John Marston was apprenticed to the Jeddo Works of Wolverhampton as a japanner
1857 At the age of 23, he bought two existing tinplate manufacturers and
set up on his own, John Marston Co. Ltd. Marston was an avid cyclist, and
in 1877 set up the
Sunbeamland Cycle Factory, producing bikes known
Between 1899 and 1901 the company also produced a number of experimental
cars, but none of these were offered to the market.
1898 Bought an engineering company that became Villiers.
In 1859, John Marston bought two existing tinplate manufacturers and set
up on his own as John Marston Ltd, making any and every sort of domestic
1871 He did so well that when Edward Perry died in 1871, Marston took over
his company and incorporated it in his own.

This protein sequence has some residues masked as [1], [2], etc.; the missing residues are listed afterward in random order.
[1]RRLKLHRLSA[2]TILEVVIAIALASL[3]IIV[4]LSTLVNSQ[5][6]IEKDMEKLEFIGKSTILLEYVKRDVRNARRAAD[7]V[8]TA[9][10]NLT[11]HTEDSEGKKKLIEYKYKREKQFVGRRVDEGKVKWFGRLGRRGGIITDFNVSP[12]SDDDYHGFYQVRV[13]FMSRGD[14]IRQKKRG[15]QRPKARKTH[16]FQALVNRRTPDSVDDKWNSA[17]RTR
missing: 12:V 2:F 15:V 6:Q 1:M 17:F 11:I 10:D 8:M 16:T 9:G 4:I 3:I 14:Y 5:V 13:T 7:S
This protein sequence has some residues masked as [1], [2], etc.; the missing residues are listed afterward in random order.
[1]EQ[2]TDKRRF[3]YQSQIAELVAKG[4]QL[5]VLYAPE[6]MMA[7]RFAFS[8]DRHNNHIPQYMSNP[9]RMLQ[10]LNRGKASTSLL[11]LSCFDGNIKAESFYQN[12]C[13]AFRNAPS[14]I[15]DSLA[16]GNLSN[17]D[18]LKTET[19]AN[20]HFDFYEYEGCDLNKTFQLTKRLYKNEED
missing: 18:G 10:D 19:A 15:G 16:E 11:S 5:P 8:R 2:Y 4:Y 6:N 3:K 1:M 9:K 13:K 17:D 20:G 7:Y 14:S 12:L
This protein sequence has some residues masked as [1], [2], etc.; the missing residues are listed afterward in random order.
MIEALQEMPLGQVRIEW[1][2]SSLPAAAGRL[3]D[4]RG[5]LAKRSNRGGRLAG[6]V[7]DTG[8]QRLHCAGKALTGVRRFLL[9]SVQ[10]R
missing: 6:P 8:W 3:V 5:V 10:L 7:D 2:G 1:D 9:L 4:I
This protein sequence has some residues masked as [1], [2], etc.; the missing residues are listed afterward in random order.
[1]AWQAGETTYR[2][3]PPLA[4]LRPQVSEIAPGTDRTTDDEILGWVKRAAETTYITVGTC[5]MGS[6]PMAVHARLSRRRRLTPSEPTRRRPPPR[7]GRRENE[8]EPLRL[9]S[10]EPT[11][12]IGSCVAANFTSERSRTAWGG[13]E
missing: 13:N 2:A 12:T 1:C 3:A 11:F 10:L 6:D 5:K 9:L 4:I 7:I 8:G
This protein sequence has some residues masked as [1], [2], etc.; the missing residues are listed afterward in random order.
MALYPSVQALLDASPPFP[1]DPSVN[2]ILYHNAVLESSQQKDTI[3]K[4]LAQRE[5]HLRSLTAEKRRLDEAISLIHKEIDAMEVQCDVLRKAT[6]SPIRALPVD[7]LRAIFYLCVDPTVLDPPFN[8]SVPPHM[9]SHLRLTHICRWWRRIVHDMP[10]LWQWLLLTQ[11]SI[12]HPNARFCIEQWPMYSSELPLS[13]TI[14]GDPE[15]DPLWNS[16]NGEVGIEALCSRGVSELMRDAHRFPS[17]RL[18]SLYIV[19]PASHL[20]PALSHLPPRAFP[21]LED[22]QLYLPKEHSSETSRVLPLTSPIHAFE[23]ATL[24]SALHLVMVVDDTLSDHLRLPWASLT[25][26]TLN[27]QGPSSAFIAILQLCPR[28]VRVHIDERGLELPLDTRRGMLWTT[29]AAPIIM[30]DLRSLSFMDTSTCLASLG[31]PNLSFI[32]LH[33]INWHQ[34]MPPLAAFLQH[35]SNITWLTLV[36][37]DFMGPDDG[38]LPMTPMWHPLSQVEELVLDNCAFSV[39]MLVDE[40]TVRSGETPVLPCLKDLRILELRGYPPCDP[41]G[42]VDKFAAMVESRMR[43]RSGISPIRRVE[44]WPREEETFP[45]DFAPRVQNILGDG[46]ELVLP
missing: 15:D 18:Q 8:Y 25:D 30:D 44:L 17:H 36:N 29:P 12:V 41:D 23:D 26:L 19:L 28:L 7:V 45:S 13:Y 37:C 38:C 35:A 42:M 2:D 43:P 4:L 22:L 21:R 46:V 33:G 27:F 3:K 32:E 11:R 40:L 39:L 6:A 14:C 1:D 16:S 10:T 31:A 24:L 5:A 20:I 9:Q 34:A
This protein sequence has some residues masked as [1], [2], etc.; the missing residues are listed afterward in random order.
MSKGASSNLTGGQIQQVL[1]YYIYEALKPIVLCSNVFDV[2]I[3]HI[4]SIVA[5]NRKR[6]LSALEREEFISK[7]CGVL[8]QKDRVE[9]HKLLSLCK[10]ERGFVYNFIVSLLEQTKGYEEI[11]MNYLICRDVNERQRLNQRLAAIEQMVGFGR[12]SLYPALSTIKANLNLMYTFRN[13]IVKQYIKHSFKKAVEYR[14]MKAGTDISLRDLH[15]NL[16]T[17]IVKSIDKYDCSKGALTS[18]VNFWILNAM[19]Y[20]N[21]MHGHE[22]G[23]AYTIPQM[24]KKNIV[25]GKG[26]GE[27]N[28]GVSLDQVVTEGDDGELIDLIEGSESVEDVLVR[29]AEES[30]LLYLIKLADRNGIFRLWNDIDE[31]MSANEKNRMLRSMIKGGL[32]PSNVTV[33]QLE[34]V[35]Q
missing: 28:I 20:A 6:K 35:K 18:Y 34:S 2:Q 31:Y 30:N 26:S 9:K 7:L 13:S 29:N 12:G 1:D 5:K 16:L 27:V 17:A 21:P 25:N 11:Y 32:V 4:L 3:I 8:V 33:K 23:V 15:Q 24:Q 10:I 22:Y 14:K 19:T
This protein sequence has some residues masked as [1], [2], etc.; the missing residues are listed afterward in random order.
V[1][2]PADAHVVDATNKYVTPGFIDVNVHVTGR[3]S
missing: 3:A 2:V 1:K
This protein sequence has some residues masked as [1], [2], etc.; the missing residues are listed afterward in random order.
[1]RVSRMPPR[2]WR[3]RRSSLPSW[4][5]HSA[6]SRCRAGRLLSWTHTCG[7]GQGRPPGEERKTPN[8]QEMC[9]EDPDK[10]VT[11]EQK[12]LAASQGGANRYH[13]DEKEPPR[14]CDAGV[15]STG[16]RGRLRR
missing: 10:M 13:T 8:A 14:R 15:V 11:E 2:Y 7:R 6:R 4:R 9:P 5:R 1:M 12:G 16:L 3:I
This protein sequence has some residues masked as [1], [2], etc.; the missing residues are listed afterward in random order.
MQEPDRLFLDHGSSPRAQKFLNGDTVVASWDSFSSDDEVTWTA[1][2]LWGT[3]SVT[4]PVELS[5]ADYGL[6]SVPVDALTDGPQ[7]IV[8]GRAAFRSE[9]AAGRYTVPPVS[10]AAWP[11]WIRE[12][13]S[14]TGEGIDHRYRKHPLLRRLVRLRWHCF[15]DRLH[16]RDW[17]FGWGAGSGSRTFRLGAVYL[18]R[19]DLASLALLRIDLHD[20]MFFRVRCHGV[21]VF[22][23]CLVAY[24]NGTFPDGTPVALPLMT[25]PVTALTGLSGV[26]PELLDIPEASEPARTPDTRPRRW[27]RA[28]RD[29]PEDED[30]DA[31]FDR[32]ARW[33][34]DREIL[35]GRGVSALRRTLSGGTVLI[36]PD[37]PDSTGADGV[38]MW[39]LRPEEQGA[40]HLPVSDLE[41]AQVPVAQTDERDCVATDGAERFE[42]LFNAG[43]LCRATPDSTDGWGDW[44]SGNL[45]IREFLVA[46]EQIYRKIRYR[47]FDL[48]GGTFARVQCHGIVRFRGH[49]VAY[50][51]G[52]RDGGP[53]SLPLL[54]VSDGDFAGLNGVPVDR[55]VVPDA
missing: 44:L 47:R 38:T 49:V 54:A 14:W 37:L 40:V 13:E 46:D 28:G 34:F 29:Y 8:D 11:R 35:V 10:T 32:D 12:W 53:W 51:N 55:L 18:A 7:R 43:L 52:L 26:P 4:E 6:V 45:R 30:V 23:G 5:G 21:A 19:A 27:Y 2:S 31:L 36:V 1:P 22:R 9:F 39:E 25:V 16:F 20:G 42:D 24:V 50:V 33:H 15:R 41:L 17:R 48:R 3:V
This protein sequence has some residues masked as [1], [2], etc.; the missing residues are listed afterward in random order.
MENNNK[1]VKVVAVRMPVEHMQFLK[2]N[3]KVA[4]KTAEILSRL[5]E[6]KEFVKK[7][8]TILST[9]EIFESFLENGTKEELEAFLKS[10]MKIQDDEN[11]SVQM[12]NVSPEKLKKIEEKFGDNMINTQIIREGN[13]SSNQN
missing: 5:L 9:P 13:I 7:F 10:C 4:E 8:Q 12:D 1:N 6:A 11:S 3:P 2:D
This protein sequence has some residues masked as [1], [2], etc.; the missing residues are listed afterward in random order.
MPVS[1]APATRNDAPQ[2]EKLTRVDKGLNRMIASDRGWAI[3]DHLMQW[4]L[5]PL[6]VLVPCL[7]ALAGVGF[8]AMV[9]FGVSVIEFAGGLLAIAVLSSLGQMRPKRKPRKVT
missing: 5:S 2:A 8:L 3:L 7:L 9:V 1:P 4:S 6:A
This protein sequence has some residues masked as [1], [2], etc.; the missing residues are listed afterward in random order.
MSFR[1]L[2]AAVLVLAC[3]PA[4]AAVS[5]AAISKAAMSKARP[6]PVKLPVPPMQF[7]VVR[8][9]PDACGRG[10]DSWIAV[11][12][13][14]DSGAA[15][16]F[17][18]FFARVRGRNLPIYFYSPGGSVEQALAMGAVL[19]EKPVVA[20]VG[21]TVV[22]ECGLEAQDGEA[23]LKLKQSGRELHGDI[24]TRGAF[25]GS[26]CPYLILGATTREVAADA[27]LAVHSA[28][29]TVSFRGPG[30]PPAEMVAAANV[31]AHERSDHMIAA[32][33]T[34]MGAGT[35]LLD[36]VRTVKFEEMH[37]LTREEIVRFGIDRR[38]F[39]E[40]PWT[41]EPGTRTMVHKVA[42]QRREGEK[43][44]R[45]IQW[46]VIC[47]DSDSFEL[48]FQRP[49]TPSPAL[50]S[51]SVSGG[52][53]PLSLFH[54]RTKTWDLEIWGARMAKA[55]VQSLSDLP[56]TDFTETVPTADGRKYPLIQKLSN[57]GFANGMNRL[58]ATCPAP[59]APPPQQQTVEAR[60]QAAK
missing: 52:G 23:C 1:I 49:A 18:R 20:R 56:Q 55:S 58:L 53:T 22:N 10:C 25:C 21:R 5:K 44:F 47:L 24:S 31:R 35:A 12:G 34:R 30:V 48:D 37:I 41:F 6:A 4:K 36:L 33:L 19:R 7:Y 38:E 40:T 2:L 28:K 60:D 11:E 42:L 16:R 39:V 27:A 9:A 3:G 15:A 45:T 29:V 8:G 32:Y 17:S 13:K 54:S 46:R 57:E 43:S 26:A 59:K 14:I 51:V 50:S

1877 His company began making bicycles in 1877, and on the suggestion of
his wife Ellen, Marston adopted the trademark brand Sunbeam
and the Paul Street works were called Sunbeamland. John Marston was a perfectionist,
and this was reflected in the high build quality of the Sunbeam bicycle,
which had an enclosure around the chain in which an oil bath kept the chain
lubricated and clean. They were made until 1936, and to the end, remained
the best bicycles that money could buy.
1890 Introduced the Little Oil Bath gear case.
1895 Incorporated as a Limited Company.
Diplay advert in The Times for Sunbeam Cycles.
1899 Autumn. Made a 5 h.p. single-cylinder dogcart.
1901 The first production car named as a Sunbeam was introduced
after a partnership with Maxwell Maberly-Smith. The Sunbeam-Mabley
design was an odd one, with seats on either side of a belt-drive powered
by a single-cylinder engine of less than 3hp. The design was a limited
success, with 420 sold at £130 when production ended in 1904. At
that point the company started production of a Thomas Pullinger designed
car based on the Berliet mechanicals. They introduced a new model, based
on a Peugeot motor they bought
for study, in 1906 and sold about ten a week.